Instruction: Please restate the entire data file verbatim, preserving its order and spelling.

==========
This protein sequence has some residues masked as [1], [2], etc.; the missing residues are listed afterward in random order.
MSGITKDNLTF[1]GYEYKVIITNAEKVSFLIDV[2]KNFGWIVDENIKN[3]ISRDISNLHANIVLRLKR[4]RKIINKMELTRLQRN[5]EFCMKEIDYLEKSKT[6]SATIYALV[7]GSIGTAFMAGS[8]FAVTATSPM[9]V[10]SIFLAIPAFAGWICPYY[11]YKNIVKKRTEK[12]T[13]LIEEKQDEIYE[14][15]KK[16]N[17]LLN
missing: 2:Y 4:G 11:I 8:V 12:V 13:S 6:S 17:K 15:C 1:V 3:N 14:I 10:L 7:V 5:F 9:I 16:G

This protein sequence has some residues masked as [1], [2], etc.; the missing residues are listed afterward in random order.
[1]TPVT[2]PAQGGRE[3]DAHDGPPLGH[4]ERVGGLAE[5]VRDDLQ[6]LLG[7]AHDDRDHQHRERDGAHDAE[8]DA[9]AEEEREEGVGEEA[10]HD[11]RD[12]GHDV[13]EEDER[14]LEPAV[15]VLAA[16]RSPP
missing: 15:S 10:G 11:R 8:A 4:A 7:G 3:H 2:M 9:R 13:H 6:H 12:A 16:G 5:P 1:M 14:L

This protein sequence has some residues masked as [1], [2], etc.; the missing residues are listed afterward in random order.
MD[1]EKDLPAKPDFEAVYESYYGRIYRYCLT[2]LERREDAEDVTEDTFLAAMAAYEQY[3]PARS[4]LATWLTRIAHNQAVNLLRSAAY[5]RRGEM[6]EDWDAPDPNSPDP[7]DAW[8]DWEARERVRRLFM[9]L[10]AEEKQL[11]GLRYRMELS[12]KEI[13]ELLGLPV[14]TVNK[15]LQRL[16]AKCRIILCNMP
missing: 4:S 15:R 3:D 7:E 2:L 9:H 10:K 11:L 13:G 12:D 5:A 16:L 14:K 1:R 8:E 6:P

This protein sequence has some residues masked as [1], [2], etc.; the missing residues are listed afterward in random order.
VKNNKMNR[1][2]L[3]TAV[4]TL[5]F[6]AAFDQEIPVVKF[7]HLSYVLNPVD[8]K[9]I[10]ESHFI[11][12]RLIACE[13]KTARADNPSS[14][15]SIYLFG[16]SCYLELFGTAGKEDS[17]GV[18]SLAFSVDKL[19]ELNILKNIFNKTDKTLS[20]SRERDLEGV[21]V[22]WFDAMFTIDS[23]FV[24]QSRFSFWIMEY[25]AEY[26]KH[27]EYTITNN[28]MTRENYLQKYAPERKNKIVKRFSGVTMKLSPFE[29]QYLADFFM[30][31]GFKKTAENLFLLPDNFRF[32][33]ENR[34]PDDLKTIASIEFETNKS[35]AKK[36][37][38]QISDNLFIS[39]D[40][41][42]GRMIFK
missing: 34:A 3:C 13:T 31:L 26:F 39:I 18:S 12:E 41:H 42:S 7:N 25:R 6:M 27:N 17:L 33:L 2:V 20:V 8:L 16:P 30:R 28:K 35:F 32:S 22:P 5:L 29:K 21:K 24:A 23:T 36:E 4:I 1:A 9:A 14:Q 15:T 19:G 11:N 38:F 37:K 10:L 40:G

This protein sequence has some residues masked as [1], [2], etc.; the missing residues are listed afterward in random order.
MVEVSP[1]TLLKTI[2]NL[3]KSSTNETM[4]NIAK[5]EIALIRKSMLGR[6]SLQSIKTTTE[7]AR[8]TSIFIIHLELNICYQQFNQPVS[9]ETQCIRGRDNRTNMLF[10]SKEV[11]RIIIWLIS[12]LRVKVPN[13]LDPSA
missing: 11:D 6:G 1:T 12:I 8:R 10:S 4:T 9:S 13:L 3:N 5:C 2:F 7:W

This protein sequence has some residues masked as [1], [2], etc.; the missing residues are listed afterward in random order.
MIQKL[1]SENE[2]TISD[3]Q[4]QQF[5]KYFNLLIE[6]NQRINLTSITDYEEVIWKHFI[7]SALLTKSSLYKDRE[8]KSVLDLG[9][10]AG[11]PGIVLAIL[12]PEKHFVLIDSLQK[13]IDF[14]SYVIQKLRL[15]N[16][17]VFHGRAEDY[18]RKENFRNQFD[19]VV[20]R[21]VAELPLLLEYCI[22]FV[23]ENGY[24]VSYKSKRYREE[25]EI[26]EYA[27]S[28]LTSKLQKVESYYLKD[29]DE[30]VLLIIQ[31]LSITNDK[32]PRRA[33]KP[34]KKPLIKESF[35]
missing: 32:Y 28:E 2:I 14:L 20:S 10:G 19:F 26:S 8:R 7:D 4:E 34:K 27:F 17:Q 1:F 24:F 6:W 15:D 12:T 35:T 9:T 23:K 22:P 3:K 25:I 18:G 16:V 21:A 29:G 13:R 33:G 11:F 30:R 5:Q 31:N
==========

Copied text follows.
This protein sequence has some residues masked as [1], [2], etc.; the missing residues are listed afterward in random order.
MSGITKDNLTF[1]GYEYKVIITNAEKVSFLIDV[2]KNFGWIVDENIKN[3]ISRDISNLHANIVLRLKR[4]RKIINKMELTRLQRN[5]EFCMKEIDYLEKSKT[6]SATIYALV[7]GSIGTAFMAGS[8]FAVTATSPM[9]V[10]SIFLAIPAFAGWICPYY[11]YKNIVKKRTEK[12]T[13]LIEEKQDEIYE[14][15]KK[16]N[17]LLN
missing: 2:Y 4:G 11:I 8:V 12:V 13:S 6:S 17:K 15:C 1:V 3:N 14:I 10:L 7:V 5:F 9:I 16:G

This protein sequence has some residues masked as [1], [2], etc.; the missing residues are listed afterward in random order.
[1]TPVT[2]PAQGGRE[3]DAHDGPPLGH[4]ERVGGLAE[5]VRDDLQ[6]LLG[7]AHDDRDHQHRERDGAHDAE[8]DA[9]AEEEREEGVGEEA[10]HD[11]RD[12]GHDV[13]EEDER[14]LEPAV[15]VLAA[16]RSPP
missing: 15:S 10:G 11:R 8:A 4:A 7:G 3:H 2:M 9:R 13:H 6:H 12:A 16:G 5:P 1:M 14:L

This protein sequence has some residues masked as [1], [2], etc.; the missing residues are listed afterward in random order.
MD[1]EKDLPAKPDFEAVYESYYGRIYRYCLT[2]LERREDAEDVTEDTFLAAMAAYEQY[3]PARS[4]LATWLTRIAHNQAVNLLRSAAY[5]RRGEM[6]EDWDAPDPNSPDP[7]DAW[8]DWEARERVRRLFM[9]L[10]AEEKQL[11]GLRYRMELS[12]KEI[13]ELLGLPV[14]TVNK[15]LQRL[16]AKCRIILCNMP
missing: 4:S 15:R 3:D 7:E 2:L 9:H 10:K 11:L 13:G 12:D 5:A 16:L 14:K 1:R 8:E 6:P

This protein sequence has some residues masked as [1], [2], etc.; the missing residues are listed afterward in random order.
VKNNKMNR[1][2]L[3]TAV[4]TL[5]F[6]AAFDQEIPVVKF[7]HLSYVLNPVD[8]K[9]I[10]ESHFI[11][12]RLIACE[13]KTARADNPSS[14][15]SIYLFG[16]SCYLELFGTAGKEDS[17]GV[18]SLAFSVDKL[19]ELNILKNIFNKTDKTLS[20]SRERDLEGV[21]V[22]WFDAMFTIDS[23]FV[24]QSRFSFWIMEY[25]AEY[26]KH[27]EYTITNN[28]MTRENYLQKYAPERKNKIVKRFSGVTMKLSPFE[29]QYLADFFM[30][31]GFKKTAENLFLLPDNFRF[32][33]ENR[34]PDDLKTIASIEFETNKS[35]AKK[36][37][38]QISDNLFIS[39]D[40][41][42]GRMIFK
missing: 34:A 3:C 13:T 31:L 26:F 39:I 18:S 12:E 41:H 42:S 7:N 25:R 6:M 27:N 17:L 33:L 2:V 20:V 8:L 16:P 30:R 28:K 35:F 32:S 22:P 5:L 29:K 21:K 24:A 23:T 36:E 4:I 1:A 9:A 14:Q 15:T 19:G 11:N 38:F 37:K 10:L 40:G

This protein sequence has some residues masked as [1], [2], etc.; the missing residues are listed afterward in random order.
MVEVSP[1]TLLKTI[2]NL[3]KSSTNETM[4]NIAK[5]EIALIRKSMLGR[6]SLQSIKTTTE[7]AR[8]TSIFIIHLELNICYQQFNQPVS[9]ETQCIRGRDNRTNMLF[10]SKEV[11]RIIIWLIS[12]LRVKVPN[13]LDPSA
missing: 11:D 6:G 1:T 12:I 8:R 10:S 4:T 9:S 13:L 3:N 5:C 2:F 7:W

This protein sequence has some residues masked as [1], [2], etc.; the missing residues are listed afterward in random order.
MIQKL[1]SENE[2]TISD[3]Q[4]QQF[5]KYFNLLIE[6]NQRINLTSITDYEEVIWKHFI[7]SALLTKSSLYKDRE[8]KSVLDLG[9][10]AG[11]PGIVLAIL[12]PEKHFVLIDSLQK[13]IDF[14]SYVIQKLRL[15]N[16][17]VFHGRAEDY[18]RKENFRNQFD[19]VV[20]R[21]VAELPLLLEYCI[22]FV[23]ENGY[24]VSYKSKRYREE[25]EI[26]EYA[27]S[28]LTSKLQKVESYYLKD[29]DE[30]VLLIIQ[31]LSITNDK[32]PRRA[33]KP[34]KKPLIKESF[35]
missing: 32:Y 28:E 2:I 14:L 20:S 10:G 19:F 26:S 8:R 7:D 4:E 34:K 27:F 17:Q 1:F 24:F 6:W 15:D 12:T 35:T 9:T 23:K 22:P 3:K 25:I 18:G 16:V 21:A 29:G 13:R 33:G 11:F 30:R 5:Q 31:N